The Socrates filter

In ancient Greece, Socrates was reputed to hold knowledge in high esteem. One day an acquaintance came to meet the great philosopher and said, “Do you know what I just heard about your friend?”

Socrates immediately stopped him saying “Hold on a minute”. “Before you talk to me about my friend, it might be good idea to take a moment and filter what you’re going to say. That’s why I call it the Socrates Triple Filter Test. The first filter is Truth. Have you made absolutely sure that what you are about to tell me is true?”

“Well, no,” the man said, “actually I just heard about it and…”

“Oh! I see” said Socrates. “So you don’t really know if it’s true or not. Now, let’s try the second filter, the filter of Goodness. Is what you are about to tell me about my friend something good?”

“Umm, no, on the contrary…”

“So,” Socrates continued, “you want to tell me something bad about my friend, but you’re not certain it’s true. You may still pass the test though, because there’s one filter left—the filter of Usefulness. Is what you want to tell me about my friend going to be useful to me?”

“No, not really.”

“Well,” concluded Socrates, “If what you want to tell me is neither true, nor good, nor even useful, why tell it to me at all?”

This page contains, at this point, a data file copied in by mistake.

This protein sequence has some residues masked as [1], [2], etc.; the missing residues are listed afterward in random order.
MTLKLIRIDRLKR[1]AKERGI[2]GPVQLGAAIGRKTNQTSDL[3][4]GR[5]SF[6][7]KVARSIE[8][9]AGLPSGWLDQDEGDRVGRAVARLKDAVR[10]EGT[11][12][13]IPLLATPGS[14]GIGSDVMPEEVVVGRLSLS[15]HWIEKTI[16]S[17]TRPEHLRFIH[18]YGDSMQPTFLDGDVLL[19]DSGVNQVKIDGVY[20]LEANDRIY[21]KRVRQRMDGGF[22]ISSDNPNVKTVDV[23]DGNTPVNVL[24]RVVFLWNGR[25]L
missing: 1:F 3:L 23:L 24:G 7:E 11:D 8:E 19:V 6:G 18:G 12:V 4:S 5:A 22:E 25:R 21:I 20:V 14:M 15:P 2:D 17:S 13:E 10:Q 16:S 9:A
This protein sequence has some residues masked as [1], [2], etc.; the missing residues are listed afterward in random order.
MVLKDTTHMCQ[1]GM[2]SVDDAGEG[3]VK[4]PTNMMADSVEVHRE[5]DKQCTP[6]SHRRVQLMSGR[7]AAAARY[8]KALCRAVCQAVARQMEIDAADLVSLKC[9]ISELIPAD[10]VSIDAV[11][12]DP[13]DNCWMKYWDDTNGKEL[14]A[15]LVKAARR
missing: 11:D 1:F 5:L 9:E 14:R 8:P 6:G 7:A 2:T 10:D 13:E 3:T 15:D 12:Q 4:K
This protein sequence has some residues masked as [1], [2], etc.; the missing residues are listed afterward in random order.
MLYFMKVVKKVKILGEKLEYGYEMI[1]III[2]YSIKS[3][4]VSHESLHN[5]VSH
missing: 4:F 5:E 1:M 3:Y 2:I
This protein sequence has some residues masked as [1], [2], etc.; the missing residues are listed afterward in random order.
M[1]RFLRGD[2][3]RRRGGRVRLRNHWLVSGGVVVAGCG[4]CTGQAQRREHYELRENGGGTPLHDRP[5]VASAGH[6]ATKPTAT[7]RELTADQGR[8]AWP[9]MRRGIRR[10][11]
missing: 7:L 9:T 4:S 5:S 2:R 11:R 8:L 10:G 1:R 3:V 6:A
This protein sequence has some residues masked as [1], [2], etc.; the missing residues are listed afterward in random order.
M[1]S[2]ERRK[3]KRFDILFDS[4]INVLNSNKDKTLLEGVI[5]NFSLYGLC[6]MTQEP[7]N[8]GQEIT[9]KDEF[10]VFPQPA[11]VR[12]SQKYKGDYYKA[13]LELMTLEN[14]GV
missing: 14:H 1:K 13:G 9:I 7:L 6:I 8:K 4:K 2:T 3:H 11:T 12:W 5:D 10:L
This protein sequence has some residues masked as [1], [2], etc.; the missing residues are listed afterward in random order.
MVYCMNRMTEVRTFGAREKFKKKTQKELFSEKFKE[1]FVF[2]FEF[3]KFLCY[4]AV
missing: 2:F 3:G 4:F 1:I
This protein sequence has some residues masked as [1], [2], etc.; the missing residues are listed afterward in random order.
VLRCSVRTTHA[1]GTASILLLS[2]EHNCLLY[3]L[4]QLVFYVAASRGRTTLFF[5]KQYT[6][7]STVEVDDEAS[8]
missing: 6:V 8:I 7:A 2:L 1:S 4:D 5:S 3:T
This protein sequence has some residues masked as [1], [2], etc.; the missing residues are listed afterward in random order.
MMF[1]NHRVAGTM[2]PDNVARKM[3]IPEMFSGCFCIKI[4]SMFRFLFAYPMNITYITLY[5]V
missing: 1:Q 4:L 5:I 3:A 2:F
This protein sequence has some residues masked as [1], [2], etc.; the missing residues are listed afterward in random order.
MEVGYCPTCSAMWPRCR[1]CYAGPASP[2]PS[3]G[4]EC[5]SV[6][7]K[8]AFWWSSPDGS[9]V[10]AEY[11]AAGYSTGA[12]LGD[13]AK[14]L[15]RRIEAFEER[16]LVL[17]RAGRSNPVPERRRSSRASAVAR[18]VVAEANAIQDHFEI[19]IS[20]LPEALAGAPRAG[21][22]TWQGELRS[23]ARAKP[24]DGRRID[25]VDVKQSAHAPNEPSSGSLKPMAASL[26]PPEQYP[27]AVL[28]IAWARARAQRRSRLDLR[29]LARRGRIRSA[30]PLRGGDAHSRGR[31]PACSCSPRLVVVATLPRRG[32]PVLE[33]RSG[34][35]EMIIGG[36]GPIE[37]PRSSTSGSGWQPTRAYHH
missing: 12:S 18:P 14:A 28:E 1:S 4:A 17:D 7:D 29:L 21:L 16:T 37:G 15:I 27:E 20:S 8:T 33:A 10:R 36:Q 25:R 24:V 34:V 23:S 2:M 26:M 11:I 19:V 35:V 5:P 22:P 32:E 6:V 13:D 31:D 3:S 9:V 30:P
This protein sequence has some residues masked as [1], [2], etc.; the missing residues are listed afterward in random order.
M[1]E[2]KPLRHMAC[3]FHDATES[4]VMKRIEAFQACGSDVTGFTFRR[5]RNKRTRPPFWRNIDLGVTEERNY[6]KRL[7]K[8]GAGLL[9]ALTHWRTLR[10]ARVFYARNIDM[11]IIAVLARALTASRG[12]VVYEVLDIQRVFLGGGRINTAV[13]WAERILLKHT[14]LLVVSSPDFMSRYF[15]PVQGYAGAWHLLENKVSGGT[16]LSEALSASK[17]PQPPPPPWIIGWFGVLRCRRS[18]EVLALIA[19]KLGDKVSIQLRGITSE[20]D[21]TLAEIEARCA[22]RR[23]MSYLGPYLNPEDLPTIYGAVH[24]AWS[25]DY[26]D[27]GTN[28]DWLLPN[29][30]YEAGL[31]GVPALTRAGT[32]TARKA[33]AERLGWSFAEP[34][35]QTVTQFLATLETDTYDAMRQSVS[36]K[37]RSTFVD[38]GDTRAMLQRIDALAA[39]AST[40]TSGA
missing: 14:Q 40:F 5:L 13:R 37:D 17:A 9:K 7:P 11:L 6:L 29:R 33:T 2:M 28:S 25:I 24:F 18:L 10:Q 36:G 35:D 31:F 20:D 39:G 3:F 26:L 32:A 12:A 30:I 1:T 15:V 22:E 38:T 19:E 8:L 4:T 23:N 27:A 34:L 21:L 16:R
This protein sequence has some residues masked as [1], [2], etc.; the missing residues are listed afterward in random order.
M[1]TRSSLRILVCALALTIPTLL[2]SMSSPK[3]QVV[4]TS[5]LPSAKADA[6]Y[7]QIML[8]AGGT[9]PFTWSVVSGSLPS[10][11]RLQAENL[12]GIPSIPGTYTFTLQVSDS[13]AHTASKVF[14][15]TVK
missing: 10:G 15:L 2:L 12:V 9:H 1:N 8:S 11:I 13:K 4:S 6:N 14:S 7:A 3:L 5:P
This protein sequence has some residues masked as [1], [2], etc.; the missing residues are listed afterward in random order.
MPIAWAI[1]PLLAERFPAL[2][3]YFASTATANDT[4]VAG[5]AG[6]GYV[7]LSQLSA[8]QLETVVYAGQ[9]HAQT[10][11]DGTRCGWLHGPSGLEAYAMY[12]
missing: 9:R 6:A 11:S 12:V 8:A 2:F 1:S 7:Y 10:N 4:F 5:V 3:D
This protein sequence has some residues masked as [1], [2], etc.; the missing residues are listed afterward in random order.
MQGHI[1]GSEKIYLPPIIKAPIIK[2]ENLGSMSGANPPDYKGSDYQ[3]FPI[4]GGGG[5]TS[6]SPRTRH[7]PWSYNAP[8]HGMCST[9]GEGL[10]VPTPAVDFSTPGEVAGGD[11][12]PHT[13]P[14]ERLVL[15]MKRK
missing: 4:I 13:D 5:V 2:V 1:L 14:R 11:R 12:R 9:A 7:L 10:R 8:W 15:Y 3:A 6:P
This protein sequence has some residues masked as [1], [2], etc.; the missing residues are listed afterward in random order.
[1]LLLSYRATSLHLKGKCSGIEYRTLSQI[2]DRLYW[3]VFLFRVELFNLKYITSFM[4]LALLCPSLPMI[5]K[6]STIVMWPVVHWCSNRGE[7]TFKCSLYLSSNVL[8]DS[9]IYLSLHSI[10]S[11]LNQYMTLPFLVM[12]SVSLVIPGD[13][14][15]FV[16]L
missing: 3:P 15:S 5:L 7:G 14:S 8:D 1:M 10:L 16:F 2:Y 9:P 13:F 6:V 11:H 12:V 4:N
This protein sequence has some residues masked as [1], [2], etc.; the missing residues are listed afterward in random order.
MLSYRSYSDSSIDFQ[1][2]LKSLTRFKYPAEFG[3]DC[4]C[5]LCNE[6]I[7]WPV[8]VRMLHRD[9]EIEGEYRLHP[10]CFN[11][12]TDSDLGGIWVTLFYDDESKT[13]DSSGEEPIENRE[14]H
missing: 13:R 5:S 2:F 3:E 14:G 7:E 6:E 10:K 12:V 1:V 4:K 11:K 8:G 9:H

Lessons from this story:

  • Words can not be taken back. So be careful what you say to others, or what information you are willing to get from others.
  • Words are like seeds, they take place in your mind and if you give them “food and water” – think about what you have heard, they grow roots and good or bad thoughts grow from them. It depends what you feed them (remember the story about the two wolves).
  • Too many people “spray” words without thinking about the meaning of them. You can hurt or cause harm to others without you even knowing it.
  • It is also important to be mindful about how you say something, not just what you say. People can forget if you said something bad to them, but they will not forget how you made them feel when they were talking to you.

Are there any lessons I missed from this story? Please let me know in the comment section.

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I hope you found this post helpful. Let me know what you think. Talk to you in the comment section.


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